Multiliteracies in ELA Classrooms

Response to Farmer article and discussion question for Seminar Lead

July 5th, 2014 · No Comments

Lesley S.J. Farmer’s article, “I See, I Do: Persuasive Messages and Visual Literacy,” talks about the power of visual media to persuade its viewers. Farmer argues, “students need to know and apply technological visual principles and skills to become critical visual consumers and producers” (30).  In order to be critical visual consumers, students require extensive knowledge about the visual elements and principles used in visual media, such as line, dots, shapes, scale, direction, dimension, texture, value, color, balance, contrast, proportion, pattern, and variety (30-31). I think that learning about how to interpret these elements and their persuasive uses should be a part of all courses in grade school, not only those focusing on visual art or media.
Farmer’s argument is even more relevant now than when this article was written in 2007; now, in 2014, students have hundreds of encounters with digital and visual media every day. They need to learn the skills required to be able to decode the messages they see, and to be able to think critically about why and how they are receiving these messages. Without these skills, students will live their lives being subliminally convinced or persuaded by visual media, to an extent that can influence the world around them: “Digital tools also make it much easier to manipulate images in order to convince and persuade viewers. Even newspaper photographers have altered or combined different images in order to generate a more compelling story or editorialize about an issue; their efforts change election results, impact court decisions, and influence global politics” (32). Once students are able to unpack the messages they receive from visual media, they are better equipped to inquire further about the meaning of the image and its purpose. They can engage in more in-depth critical thought about a variety of topics pertaining to the image. I liken visual media literacy to some of the literacies required in an English class. In English classes, students are required to decode the messages that texts present, trace connections, identify themes, determine purpose and relate ideas to broader social and cultural issues and topics. To understand visual media, they need to decode the message of the image, trace connections between images and between form and meaning, identify themes, determine purpose, and relate the image to broader social and cultural issues. Thus, visual media literacy is a translation of English language literacy into the visual realm. Students need to learn how to “read” images just as they need to learn how to read texts. It will ensure that they are always in control of how they process the imagery they encounter on a daily basis, and it will ensure that they are also able to create compelling and convincing images themselves.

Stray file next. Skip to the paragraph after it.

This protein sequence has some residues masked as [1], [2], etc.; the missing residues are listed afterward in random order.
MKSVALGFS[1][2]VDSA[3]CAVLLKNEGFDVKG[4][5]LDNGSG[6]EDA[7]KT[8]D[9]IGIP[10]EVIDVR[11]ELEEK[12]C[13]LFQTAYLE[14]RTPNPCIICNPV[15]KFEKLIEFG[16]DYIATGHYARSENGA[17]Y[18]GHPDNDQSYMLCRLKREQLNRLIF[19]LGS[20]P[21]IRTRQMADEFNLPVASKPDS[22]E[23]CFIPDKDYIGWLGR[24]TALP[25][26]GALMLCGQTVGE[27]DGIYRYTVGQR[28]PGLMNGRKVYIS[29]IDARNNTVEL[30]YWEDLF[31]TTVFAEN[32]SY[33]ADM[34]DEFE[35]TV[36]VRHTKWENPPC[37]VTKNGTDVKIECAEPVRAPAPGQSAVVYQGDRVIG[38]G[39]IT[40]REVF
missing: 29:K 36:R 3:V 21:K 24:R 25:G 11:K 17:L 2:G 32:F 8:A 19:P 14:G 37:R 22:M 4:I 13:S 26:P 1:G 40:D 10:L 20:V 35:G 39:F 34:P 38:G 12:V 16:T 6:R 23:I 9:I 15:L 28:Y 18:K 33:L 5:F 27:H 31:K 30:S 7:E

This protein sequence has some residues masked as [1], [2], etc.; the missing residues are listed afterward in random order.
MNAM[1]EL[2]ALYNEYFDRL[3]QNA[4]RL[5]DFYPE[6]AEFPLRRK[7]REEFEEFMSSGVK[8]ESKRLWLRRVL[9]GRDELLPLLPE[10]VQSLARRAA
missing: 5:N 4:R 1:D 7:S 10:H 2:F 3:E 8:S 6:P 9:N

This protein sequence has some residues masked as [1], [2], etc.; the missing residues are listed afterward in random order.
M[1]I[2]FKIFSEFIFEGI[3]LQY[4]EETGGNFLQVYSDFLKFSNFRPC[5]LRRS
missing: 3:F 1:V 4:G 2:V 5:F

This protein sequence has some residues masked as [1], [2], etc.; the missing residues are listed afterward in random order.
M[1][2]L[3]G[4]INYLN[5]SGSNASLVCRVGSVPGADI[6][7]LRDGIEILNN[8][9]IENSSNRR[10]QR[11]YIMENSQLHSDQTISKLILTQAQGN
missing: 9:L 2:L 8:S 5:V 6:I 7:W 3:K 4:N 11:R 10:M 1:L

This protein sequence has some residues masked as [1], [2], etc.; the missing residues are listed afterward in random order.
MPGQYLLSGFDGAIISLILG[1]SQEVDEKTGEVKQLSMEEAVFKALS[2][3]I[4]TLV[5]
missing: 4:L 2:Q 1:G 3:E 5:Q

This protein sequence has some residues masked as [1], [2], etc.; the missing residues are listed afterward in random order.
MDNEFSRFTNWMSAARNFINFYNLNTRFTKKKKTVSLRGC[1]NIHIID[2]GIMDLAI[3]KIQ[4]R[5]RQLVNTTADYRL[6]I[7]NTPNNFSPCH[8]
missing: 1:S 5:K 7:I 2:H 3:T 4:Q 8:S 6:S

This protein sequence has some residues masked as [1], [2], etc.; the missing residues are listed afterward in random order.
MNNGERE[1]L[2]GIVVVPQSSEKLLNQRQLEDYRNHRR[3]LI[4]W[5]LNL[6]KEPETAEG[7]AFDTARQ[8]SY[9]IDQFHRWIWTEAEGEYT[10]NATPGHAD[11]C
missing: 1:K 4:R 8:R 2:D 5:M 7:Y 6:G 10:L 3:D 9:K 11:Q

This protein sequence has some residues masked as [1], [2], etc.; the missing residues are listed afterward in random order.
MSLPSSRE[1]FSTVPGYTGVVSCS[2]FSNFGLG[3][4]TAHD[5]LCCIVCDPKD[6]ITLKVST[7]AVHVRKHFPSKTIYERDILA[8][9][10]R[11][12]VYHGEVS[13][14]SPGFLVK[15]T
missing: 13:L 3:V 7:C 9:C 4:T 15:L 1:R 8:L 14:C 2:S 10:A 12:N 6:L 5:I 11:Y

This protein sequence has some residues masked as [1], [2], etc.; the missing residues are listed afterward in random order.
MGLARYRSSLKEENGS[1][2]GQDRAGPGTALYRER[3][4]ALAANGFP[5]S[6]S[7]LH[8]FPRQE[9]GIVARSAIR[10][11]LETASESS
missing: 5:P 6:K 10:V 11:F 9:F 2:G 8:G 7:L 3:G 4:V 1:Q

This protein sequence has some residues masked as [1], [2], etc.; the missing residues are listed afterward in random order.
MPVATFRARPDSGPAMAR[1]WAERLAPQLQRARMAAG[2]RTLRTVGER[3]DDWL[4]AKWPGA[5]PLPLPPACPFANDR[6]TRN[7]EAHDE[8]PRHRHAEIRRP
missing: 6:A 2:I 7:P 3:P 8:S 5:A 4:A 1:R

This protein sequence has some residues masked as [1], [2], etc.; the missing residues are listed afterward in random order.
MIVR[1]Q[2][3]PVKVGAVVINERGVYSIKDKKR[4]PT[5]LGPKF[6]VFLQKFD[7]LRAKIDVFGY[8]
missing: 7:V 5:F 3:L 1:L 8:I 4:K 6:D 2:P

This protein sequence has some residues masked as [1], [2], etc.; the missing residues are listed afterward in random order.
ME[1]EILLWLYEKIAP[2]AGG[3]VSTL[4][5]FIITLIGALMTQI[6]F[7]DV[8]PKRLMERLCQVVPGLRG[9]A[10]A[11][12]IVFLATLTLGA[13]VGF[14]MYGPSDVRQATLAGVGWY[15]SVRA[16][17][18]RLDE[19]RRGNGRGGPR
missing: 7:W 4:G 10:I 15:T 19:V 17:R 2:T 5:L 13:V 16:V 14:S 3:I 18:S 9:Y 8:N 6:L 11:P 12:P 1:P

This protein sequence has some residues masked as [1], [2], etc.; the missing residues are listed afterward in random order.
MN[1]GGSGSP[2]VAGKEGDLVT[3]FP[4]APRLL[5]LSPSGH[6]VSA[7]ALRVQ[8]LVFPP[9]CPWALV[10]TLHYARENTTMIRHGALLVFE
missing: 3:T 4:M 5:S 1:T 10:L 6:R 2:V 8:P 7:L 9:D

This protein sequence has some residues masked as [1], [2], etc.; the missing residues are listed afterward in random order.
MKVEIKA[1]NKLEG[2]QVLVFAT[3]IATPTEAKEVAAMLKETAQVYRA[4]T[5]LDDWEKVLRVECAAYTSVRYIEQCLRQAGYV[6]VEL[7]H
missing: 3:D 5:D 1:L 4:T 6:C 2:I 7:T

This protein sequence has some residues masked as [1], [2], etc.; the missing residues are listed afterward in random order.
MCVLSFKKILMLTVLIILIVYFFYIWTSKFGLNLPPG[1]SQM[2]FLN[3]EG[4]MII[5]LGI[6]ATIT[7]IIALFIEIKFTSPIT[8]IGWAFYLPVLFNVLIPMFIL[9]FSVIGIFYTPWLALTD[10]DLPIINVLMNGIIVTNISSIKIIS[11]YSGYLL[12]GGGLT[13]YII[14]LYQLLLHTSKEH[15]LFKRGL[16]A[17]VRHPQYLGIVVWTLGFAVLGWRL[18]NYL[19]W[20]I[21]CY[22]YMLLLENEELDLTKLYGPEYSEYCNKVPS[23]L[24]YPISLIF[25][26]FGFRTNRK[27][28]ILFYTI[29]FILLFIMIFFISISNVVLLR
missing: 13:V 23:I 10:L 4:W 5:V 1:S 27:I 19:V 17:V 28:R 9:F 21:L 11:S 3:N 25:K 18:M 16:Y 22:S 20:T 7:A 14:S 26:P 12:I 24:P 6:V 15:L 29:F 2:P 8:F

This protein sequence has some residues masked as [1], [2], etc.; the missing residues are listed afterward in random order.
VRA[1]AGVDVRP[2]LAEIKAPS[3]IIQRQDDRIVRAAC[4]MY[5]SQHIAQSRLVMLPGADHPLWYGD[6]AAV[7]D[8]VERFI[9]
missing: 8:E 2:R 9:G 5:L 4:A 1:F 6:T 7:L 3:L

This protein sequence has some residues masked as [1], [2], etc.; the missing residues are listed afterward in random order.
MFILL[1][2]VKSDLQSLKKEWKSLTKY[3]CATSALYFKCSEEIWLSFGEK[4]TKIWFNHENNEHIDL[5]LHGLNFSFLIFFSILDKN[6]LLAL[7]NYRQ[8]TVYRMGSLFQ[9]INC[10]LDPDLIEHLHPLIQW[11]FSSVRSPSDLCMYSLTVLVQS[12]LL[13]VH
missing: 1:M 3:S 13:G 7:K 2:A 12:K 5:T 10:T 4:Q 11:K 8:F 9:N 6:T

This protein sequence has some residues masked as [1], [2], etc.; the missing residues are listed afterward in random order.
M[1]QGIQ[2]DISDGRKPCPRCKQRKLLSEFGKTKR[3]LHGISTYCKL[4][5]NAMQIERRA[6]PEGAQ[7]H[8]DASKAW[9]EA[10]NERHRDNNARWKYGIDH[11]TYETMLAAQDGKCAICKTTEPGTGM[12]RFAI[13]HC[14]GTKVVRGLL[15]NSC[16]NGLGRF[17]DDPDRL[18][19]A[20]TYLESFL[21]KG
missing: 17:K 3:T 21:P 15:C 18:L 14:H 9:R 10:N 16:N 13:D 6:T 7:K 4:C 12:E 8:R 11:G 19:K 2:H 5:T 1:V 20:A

Discussion question for Seminar Lead:

How can we incorporate learning about visual elements and principles and understanding different cultures’ visual coding systems into subjects like English and Socials?

Rebecca Thomas

Farmer, Lesley S.J. (2007). I See, I Do: Persuasive Messages and Visual Literacy. Internet @ schools, 14(4), p. 30-33.


Tags: Presentation · Visual Literacy

0 responses so far ↓

  • There are no comments yet...Kick things off by filling out the form below.

You must log in to post a comment.